Ex-etiquette: Bonus mom is asking for trouble


Q. My co-parent and I have two kids. I recently married a woman with two more children, a few years younger than my own. My wife insists on going to the children’s doctor and dentist appointments, which causes my co-parent to become extremely territorial and recently caused a huge brouhaha at the dentist’s office. The kids were there, and the receptionist threatened to call the police if things didn’t calm down. My wife still insists on going even after all that. She thinks she‘s completely in the right and it’s my ex’s problem. What’s good ex-etiquette?

A. Have to say it, your wife’s out of line.

Ex Etiquette Rule No. 4, “Bioparents make the rules, bonus parents uphold them,” makes it very clear: Bonus parents should not interfere in an already established co-parenting plan—unless, of course, he or she has children of their own in the home. Then it’s a carefully orchestrated dance combining past and present rules using all the kids as the criteria for decisions.

Better that your wife works on building a cordial rapport with your co-parent so they can keep communication open and problem solve in the best interest of the children.

If not, you see what happens: Mom gets offended and feels that bonus mom is overstepping her bounds, which, quite frankly, she is. Unless your wife’s children have appointments on the same day and at the same office, there’s no reason your wife should attend your children’s appointments unless she’s asked to attend.

When we first started this bonus family experiment, my bonus kids’ mom and I would make appointments for the kids when they were scheduled to spend time with us–and then not tell the other. Information is power—that meant whichever parent or bonus parent knew more about what the kids were doing, the more power that parent had. So everyone was jockeying for position, secretly making doctor and dentist appointments. The kids had the cleanest teeth in town.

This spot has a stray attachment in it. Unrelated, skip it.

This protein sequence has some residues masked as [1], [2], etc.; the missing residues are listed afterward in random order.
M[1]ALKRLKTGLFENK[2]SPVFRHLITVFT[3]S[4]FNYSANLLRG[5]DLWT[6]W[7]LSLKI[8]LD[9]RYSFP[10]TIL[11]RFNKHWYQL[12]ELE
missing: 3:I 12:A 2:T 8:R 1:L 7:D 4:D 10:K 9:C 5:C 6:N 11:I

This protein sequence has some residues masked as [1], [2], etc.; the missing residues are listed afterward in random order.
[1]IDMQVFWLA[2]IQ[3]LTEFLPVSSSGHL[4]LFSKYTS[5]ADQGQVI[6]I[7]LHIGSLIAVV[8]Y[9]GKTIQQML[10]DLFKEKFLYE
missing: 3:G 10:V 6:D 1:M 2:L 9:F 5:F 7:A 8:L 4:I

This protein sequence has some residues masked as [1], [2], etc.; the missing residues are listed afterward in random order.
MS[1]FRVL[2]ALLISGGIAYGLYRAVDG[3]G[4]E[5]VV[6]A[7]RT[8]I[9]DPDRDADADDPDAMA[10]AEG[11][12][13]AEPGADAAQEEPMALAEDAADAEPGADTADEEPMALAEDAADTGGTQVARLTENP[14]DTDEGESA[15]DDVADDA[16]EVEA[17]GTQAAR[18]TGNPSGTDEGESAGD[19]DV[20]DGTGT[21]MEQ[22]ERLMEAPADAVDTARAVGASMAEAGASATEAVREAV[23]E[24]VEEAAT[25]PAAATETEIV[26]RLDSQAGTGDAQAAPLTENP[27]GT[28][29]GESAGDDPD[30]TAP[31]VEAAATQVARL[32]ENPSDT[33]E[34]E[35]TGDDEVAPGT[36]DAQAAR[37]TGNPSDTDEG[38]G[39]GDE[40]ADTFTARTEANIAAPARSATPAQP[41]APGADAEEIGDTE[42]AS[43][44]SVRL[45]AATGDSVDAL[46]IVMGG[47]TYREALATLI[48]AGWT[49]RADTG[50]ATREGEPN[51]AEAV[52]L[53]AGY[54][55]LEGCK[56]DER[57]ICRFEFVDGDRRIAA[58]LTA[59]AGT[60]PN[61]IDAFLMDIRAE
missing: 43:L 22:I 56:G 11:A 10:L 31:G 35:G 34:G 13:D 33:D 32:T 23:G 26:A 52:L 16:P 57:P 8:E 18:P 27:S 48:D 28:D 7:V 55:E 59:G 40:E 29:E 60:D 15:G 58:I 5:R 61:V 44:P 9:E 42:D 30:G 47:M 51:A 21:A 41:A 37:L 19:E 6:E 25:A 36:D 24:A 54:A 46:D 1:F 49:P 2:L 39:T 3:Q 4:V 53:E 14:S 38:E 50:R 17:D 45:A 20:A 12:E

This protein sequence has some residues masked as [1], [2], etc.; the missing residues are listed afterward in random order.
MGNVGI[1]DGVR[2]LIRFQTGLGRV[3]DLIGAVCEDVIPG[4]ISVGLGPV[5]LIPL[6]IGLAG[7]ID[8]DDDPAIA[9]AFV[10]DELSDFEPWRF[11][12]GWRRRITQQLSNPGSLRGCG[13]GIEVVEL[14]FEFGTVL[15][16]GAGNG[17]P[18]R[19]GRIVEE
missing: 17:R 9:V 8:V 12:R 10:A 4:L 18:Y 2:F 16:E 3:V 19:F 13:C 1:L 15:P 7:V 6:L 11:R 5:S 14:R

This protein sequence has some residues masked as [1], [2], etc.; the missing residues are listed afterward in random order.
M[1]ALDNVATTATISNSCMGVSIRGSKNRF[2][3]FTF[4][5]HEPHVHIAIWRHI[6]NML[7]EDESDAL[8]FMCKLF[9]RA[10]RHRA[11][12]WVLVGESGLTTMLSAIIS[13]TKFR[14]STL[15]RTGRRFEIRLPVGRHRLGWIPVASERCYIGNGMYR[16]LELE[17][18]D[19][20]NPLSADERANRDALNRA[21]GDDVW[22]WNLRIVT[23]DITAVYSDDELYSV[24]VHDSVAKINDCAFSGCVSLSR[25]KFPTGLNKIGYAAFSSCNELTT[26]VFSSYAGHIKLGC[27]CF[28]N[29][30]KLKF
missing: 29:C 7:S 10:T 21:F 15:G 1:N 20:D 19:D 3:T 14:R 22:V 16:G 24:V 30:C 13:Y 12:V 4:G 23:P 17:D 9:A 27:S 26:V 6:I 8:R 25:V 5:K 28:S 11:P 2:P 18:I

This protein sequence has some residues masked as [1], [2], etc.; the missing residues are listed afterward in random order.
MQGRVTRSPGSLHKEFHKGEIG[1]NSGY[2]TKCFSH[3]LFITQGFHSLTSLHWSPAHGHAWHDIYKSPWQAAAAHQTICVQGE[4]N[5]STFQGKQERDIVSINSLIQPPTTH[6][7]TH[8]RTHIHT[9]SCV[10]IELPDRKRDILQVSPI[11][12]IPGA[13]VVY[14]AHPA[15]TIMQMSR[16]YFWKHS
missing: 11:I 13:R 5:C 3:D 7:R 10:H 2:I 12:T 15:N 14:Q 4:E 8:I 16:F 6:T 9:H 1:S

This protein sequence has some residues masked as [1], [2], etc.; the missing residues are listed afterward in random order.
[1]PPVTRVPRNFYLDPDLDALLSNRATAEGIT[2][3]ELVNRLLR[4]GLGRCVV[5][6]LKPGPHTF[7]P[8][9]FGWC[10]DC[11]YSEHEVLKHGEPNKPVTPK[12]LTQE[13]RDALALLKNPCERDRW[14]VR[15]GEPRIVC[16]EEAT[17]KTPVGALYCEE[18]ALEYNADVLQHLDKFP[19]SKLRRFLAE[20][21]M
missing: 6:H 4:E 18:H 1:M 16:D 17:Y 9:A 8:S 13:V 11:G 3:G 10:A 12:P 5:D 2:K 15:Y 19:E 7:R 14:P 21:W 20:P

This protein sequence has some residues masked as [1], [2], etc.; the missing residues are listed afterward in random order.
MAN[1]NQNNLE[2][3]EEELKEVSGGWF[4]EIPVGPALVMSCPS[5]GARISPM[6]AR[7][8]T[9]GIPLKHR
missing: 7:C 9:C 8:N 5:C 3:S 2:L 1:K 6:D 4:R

The war ended when we realized we needed each other’s help. Too many kids, too many working parents going in too many directions. As a result, there were many times my bonus kids’ mom was stuck in traffic and reached out to me or the kids’ father to take the kids to a previously scheduled appointment—and vice versa–but that was asking for help. And when done under the umbrella of cooperation and compromise, people are grateful rather than offended.

Parents who are no longer regarded as a couple often feel guilty that they can’t be with their kids. Add to that an overzealous bonus parent trying to take over parental duties and that’s asking for trouble.

It helps if each parent and bonus parent finds their niche—what can either do well and offer that to the kids? Or, if parent figures must share responsibilities, like homework, for example, look for ways to cooperate so that the kids have people to emulate. That’s good ex-etiquette.

(Dr. Jann Blackstone is the author of “Ex-etiquette for Parents: Good Behavior After Divorce or Separation,” and the founder of Bonus Families, Email her at Ex-Etiquette at


Jann Blackstone , 2024-05-22 10:00:41

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